Music knows no barriers and when it is used to tell a story, it seeps into the imagination of the audience with more telling effect.
Operas has gone down naturally well with Indian audience and the rousing reception for the Italian opera Violetta, a Traviata at the Shri Ram Center was just another testimony to the capital's growing aficiandos.
Oganised by the The Neemrana Music Foundation and the Indian Council for cultural Relations in collaborating with the
Italian Embassy, Monday nights staging was one of many cultural-connect event across the country.
The three-act opera by Guiseppe Verdi inspired by 'The Lady of the camellias', an Alexandra Dumas play, was a theatrical adaptation by Giuseppe cutino with a musical adaptation by Onofrio Claudio Gallina.
First performed at la Fenice in March 1853, 'La Traviata' is the narration of the tragic love story between Violetta Valery a famous Parisian courtesan of the 18th century and Alfredo Germont a young man of the higher middle-class.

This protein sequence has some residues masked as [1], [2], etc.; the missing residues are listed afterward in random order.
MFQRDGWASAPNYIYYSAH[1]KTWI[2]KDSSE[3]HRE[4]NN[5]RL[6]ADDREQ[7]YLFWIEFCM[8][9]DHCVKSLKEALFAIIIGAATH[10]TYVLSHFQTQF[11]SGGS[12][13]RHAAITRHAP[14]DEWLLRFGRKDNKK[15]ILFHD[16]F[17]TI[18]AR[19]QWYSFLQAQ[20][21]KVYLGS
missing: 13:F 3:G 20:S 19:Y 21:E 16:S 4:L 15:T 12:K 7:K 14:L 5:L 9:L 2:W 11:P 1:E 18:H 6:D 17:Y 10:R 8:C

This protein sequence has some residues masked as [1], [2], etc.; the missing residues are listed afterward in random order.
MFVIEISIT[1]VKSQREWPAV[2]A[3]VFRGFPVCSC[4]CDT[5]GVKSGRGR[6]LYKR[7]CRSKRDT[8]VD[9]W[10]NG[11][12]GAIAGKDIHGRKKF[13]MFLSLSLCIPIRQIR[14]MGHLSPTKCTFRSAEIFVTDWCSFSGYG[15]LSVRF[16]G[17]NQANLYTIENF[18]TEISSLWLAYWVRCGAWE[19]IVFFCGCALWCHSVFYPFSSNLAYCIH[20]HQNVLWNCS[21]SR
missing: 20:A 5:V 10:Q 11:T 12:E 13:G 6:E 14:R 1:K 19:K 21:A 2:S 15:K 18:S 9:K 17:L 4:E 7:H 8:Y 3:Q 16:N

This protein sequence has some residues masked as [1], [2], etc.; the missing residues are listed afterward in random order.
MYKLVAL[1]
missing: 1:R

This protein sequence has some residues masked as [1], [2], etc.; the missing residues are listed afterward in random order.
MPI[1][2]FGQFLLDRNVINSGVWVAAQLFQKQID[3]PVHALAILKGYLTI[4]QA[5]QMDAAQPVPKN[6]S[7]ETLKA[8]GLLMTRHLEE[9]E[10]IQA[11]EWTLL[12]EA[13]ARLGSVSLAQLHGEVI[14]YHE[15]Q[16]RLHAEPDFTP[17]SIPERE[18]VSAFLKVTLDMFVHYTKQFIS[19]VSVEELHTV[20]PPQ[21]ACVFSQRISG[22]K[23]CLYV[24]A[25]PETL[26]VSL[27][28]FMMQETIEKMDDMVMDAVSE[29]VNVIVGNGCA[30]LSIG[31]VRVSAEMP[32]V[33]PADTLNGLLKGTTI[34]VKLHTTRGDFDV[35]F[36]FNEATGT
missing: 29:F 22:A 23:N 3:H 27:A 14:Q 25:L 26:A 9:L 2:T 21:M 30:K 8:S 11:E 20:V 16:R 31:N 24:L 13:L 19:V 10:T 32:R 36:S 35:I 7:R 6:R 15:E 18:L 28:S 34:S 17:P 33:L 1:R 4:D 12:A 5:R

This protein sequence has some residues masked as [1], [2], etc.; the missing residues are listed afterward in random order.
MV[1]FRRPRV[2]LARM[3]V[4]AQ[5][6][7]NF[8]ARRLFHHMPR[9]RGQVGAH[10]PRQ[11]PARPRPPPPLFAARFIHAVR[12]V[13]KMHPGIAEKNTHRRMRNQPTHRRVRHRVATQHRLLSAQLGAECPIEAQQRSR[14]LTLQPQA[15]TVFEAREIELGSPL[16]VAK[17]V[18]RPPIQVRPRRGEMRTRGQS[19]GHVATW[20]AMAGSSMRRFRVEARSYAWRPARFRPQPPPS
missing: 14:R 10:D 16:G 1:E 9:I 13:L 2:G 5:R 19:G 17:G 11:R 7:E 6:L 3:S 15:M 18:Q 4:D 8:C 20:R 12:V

Suprano Aude Priya was at her sublime best in the act with other star performers like Frank Asparte (tenor), Emilio Marcucci (baritone) and Shireen Sinelair (mezzo soprano).
Classical music in India
So is the scene of Western Classical really on the rise?
"Not really," says Chirag Mendiratta from Delhi, adding "these folks are just pocketed sections where there is no channel to spread further beyond a cluster. They are stagnant at what i can see at present even in the other metropolis."
Amjad Khan, an avid classical lover, disagrees, "It is because there are less organisers of these events that finds no big congregation. There are thousands in their homes enjoying themselves individually from youtube and other mediums."
Peyush a music teacher guitarist says, "There is an increasing number of youngsters taking up Music as their profession."
Manuj, a dance expert says, "In today's scenario the credit for the rise in music aficiandos goes to the generation and media because we have accept this stream as a serious profession."